Deer are a serious concern to motorists due to their absolute lack of road sense and to their size and speed. A fully grown sambar can weigh over 400kg and, with a high centre of gravity, this can be a lethal combination. This means that in a frontal collision at speed, the body of the deer will likely come over the bonnet, through the windscreen and into the cabin of the car. Even the smaller fallow deer at up to 200kg would be a serious threat. Australia has already had its first fatal deer accident, although fatal accidents are well known in North America.
Some general advice:
Deer are not native to Australia. They have only been here since about the 1860s. Along with the likes of rabbits, foxes, sparrows, blackbirds and many other species, they were originally introduced into the environment by homesick English settlers, both for sentimental reasons and hunting enjoyment. In the 1970s and ‘80s, deer farming became popular as a new way to generate farm income. As with many boom industries, the bust soon followed and many farmers simply opened their gates and let the deer out.
It seemed for a while that deer were quite benevolent in our landscape: cute little bambis standing by the road verge, quietly nibbling away on the grass with no adverse effects, effortlessly leaping over the fence as we drove by.
Unfortunately, it was not to remain so. We are not yet sure why, but things have suddenly changed over the last two decades. Roadside sightings are no longer rare nor special and we have now had our first deer related fatalities on the nation’s roads. Farmers now find themselves competing with deer on a daily basis. And the Australian environment, especially in the creek valleys, is being trashed.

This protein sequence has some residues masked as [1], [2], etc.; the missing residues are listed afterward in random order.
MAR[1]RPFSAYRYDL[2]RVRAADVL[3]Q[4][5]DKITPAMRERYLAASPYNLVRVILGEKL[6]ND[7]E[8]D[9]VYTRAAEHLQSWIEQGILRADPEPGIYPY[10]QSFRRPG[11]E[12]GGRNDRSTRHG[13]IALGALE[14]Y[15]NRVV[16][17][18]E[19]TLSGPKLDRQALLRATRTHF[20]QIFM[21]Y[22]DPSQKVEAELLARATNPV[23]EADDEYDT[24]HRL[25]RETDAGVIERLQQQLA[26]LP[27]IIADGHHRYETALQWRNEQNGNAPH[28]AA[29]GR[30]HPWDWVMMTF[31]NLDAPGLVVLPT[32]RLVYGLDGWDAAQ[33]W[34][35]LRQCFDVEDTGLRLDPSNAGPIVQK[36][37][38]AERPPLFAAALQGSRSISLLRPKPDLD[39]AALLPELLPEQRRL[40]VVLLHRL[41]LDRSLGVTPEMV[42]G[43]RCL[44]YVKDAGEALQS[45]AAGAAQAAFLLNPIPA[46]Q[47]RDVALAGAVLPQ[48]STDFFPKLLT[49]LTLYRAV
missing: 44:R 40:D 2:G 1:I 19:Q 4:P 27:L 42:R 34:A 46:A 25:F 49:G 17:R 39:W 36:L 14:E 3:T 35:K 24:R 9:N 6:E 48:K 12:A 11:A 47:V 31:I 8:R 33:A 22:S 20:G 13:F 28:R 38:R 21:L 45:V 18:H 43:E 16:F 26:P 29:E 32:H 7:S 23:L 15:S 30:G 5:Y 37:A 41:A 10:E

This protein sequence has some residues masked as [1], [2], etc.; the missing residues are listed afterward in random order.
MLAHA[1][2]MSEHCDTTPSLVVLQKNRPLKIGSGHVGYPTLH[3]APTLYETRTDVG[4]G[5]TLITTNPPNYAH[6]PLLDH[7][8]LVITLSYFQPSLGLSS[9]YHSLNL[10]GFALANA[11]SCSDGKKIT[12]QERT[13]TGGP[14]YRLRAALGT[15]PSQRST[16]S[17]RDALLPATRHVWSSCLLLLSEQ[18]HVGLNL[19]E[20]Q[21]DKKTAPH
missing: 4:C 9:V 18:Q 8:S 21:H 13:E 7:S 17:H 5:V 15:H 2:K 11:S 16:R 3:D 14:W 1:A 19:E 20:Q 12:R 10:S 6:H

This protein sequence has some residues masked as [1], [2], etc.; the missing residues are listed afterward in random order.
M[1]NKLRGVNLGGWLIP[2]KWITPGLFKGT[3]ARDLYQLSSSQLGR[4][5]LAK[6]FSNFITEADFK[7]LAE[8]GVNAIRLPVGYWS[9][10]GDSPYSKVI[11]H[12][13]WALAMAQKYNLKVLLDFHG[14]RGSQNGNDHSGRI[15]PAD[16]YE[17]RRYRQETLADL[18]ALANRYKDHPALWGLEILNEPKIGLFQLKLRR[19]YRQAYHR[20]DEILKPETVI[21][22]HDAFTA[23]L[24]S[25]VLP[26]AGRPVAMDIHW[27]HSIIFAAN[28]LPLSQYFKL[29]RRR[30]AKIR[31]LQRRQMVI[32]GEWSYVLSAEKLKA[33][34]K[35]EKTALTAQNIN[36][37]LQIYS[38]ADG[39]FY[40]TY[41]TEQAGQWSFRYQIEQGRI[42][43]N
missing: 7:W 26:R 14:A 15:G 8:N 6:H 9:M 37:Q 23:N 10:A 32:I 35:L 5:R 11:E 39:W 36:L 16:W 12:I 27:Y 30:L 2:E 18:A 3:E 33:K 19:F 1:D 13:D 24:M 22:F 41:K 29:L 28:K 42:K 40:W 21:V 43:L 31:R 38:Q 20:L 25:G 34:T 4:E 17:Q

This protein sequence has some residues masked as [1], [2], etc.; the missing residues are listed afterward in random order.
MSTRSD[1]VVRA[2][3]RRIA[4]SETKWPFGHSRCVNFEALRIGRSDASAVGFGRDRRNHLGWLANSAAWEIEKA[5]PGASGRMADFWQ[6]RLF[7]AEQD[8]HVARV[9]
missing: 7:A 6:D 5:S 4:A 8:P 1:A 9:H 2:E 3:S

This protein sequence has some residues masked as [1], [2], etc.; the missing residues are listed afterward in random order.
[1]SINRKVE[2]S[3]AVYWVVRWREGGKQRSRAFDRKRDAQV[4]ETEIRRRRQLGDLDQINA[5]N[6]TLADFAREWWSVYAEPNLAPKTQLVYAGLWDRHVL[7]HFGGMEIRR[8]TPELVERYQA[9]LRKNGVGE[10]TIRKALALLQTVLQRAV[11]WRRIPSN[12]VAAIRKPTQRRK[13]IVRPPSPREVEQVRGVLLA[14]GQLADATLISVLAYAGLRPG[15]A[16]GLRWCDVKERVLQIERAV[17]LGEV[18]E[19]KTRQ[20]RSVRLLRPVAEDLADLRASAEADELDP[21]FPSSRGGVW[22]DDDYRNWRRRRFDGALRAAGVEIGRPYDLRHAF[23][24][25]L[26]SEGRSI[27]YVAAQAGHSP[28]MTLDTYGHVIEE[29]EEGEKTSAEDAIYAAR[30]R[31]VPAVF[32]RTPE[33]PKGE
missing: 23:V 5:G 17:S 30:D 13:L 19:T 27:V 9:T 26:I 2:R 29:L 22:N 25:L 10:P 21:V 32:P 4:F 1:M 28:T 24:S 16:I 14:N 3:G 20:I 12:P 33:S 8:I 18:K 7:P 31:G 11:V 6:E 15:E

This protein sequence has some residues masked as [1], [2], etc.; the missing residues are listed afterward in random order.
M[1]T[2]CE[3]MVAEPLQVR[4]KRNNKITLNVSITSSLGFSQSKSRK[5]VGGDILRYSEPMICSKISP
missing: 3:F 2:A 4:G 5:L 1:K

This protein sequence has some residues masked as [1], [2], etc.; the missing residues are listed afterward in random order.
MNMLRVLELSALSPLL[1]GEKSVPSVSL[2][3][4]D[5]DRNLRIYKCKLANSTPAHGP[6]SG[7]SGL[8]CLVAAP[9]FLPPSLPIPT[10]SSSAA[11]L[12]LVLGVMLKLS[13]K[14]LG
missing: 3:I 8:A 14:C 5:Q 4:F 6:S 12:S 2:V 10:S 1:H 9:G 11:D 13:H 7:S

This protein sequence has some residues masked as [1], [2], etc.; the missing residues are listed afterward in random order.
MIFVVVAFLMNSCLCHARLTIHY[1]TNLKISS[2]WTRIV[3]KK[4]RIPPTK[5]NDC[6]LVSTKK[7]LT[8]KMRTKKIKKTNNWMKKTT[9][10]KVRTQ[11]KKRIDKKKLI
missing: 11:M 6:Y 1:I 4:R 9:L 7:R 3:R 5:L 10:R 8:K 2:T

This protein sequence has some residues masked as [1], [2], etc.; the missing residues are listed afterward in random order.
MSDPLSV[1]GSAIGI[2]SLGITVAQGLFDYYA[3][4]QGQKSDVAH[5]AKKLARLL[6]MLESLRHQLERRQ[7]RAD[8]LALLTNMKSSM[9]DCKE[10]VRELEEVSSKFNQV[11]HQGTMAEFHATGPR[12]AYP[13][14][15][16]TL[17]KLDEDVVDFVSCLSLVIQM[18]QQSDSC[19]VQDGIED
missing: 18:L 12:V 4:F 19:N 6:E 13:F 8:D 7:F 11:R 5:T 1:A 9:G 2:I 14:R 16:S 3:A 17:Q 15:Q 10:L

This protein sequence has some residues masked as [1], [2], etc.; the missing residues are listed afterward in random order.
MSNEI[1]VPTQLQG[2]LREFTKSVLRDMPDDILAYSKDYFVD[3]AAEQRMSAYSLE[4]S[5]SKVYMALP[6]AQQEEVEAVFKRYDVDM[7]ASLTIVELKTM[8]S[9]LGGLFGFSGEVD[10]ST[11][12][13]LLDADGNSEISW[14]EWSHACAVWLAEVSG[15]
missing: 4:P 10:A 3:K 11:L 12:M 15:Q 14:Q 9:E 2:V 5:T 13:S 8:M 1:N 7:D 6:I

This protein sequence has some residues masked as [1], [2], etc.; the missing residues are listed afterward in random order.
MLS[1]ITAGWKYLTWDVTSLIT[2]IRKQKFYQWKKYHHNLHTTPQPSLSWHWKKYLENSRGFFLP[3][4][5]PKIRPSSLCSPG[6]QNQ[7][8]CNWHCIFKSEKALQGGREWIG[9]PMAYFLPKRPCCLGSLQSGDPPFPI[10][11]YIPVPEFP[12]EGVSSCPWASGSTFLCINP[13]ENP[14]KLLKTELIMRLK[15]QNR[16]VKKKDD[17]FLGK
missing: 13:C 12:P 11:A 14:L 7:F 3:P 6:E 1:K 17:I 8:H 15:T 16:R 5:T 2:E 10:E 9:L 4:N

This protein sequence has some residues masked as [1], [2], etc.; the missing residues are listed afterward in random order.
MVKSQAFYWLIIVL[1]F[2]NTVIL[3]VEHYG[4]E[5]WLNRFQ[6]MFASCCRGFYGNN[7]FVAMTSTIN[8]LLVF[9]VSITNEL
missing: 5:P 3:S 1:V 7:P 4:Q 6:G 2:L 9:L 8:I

Deer are known as “ecosystem engineers”. These are organisms that create, significantly modify, maintain or destroy a habitat. Ecosystem engineers can have a large impact on the species richness and landscape-level heterogeneity, especially when such an organism arrives in a new area. This is happening in the Cardinia valley right now, to such an extent that both Melbourne Water and Parks Vic have both started to take serious action to limit deer numbers to preserve the natural environment.
Deer damage the environment in a number of ways. Being browsers, they eat a lot of our native shrubs, such as pomaderris and muttonwood, along with the emerging seedlings of the trees, reducing food sources and nesting sites for native wildlife. When the deer population reaches a certain size this prevents regrowth of the various forest species. They also rub their antlers on the trees, effectively ringbarking and killing them. Unlike kangaroos and wallabies, they are cloven hooved, which means they cause impaction of the ground wherever they walk, leaving hard trails through the bush. In the swampy areas they leave pug marks in the ground or worse, create mud wallows, damage the creek banks, increasing siltation and water turbidity, affecting the fresh water crayfish and the platypus that live on them.
Feral deer have been described as “the most serious invasive problem” in NSW and the ACT. The situation is arguably worse in Victoria. Our environment, still struggling to cope with the impact of feral cats and foxes, and feeling the early effects of global warming, can not afford another threat to its existence.